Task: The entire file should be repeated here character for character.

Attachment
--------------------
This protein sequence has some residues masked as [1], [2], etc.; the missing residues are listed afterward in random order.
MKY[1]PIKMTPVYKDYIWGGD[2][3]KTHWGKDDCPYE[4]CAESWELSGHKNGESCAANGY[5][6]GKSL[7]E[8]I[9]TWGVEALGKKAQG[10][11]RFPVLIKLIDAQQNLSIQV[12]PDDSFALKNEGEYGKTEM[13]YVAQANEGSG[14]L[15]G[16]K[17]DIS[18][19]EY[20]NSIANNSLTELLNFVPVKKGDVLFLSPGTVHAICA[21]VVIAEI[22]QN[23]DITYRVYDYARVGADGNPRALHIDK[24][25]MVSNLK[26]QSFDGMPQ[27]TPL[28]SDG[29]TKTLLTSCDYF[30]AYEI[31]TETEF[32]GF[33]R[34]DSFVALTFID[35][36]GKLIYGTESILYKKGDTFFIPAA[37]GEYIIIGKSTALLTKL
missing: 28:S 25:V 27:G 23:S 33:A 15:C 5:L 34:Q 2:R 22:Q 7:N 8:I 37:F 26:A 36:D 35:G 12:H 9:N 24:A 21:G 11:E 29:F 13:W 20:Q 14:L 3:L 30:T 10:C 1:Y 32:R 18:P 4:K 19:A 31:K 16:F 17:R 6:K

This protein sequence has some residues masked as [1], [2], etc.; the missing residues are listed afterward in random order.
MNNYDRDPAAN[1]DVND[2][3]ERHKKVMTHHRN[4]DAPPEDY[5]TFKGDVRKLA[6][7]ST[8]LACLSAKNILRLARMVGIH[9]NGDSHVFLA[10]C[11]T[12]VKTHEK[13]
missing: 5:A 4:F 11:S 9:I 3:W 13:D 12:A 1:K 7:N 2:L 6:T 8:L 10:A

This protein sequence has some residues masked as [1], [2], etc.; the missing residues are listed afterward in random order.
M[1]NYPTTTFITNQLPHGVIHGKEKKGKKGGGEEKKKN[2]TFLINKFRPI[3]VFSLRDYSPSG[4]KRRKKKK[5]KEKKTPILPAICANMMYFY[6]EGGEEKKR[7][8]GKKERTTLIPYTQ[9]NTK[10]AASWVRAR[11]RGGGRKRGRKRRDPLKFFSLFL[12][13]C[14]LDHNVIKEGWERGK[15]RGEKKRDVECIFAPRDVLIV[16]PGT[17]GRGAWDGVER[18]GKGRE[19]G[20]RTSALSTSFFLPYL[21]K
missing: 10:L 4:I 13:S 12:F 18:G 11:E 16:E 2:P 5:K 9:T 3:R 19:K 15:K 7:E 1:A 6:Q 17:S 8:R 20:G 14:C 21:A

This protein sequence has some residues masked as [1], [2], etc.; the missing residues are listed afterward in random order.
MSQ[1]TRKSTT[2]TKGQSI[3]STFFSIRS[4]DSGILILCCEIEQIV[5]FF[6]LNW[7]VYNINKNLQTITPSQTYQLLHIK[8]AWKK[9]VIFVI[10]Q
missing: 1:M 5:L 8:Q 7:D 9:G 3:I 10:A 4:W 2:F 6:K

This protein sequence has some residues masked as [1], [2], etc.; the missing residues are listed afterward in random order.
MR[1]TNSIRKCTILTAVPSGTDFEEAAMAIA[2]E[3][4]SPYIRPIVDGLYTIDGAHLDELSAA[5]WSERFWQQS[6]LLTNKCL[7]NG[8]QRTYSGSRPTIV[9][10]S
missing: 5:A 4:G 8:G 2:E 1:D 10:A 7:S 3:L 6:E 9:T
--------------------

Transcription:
This protein sequence has some residues masked as [1], [2], etc.; the missing residues are listed afterward in random order.
MKY[1]PIKMTPVYKDYIWGGD[2][3]KTHWGKDDCPYE[4]CAESWELSGHKNGESCAANGY[5][6]GKSL[7]E[8]I[9]TWGVEALGKKAQG[10][11]RFPVLIKLIDAQQNLSIQV[12]PDDSFALKNEGEYGKTEM[13]YVAQANEGSG[14]L[15]G[16]K[17]DIS[18][19]EY[20]NSIANNSLTELLNFVPVKKGDVLFLSPGTVHAICA[21]VVIAEI[22]QN[23]DITYRVYDYARVGADGNPRALHIDK[24][25]MVSNLK[26]QSFDGMPQ[27]TPL[28]SDG[29]TKTLLTSCDYF[30]AYEI[31]TETEF[32]GF[33]R[34]DSFVALTFID[35][36]GKLIYGTESILYKKGDTFFIPAA[37]GEYIIIGKSTALLTKL
missing: 28:S 25:V 27:G 23:S 33:A 15:C 5:L 34:Q 2:R 22:Q 7:N 8:I 37:F 26:A 36:D 35:G 12:H 9:N 24:A 21:G 11:E 29:F 13:W 20:Q 14:L 3:L 30:T 10:C 1:Y 32:R 18:P 4:K 19:A 31:K 16:F 17:R 6:K

This protein sequence has some residues masked as [1], [2], etc.; the missing residues are listed afterward in random order.
MNNYDRDPAAN[1]DVND[2][3]ERHKKVMTHHRN[4]DAPPEDY[5]TFKGDVRKLA[6][7]ST[8]LACLSAKNILRLARMVGIH[9]NGDSHVFLA[10]C[11]T[12]VKTHEK[13]
missing: 5:A 4:F 11:S 9:I 3:W 13:D 12:A 1:K 7:N 2:L 6:T 8:L 10:A

This protein sequence has some residues masked as [1], [2], etc.; the missing residues are listed afterward in random order.
M[1]NYPTTTFITNQLPHGVIHGKEKKGKKGGGEEKKKN[2]TFLINKFRPI[3]VFSLRDYSPSG[4]KRRKKKK[5]KEKKTPILPAICANMMYFY[6]EGGEEKKR[7][8]GKKERTTLIPYTQ[9]NTK[10]AASWVRAR[11]RGGGRKRGRKRRDPLKFFSLFL[12][13]C[14]LDHNVIKEGWERGK[15]RGEKKRDVECIFAPRDVLIV[16]PGT[17]GRGAWDGVER[18]GKGRE[19]G[20]RTSALSTSFFLPYL[21]K
missing: 10:L 4:I 13:S 12:F 18:G 11:E 16:E 2:P 5:K 9:T 3:R 19:K 15:K 7:E 1:A 6:Q 17:S 8:R 20:G 14:C 21:A

This protein sequence has some residues masked as [1], [2], etc.; the missing residues are listed afterward in random order.
MSQ[1]TRKSTT[2]TKGQSI[3]STFFSIRS[4]DSGILILCCEIEQIV[5]FF[6]LNW[7]VYNINKNLQTITPSQTYQLLHIK[8]AWKK[9]VIFVI[10]Q
missing: 1:M 5:L 8:Q 7:D 9:G 3:I 10:A 4:W 2:F 6:K

This protein sequence has some residues masked as [1], [2], etc.; the missing residues are listed afterward in random order.
MR[1]TNSIRKCTILTAVPSGTDFEEAAMAIA[2]E[3][4]SPYIRPIVDGLYTIDGAHLDELSAA[5]WSERFWQQS[6]LLTNKCL[7]NG[8]QRTYSGSRPTIV[9][10]S
missing: 5:A 4:G 8:G 2:E 1:D 10:A 7:S 3:L 6:E 9:T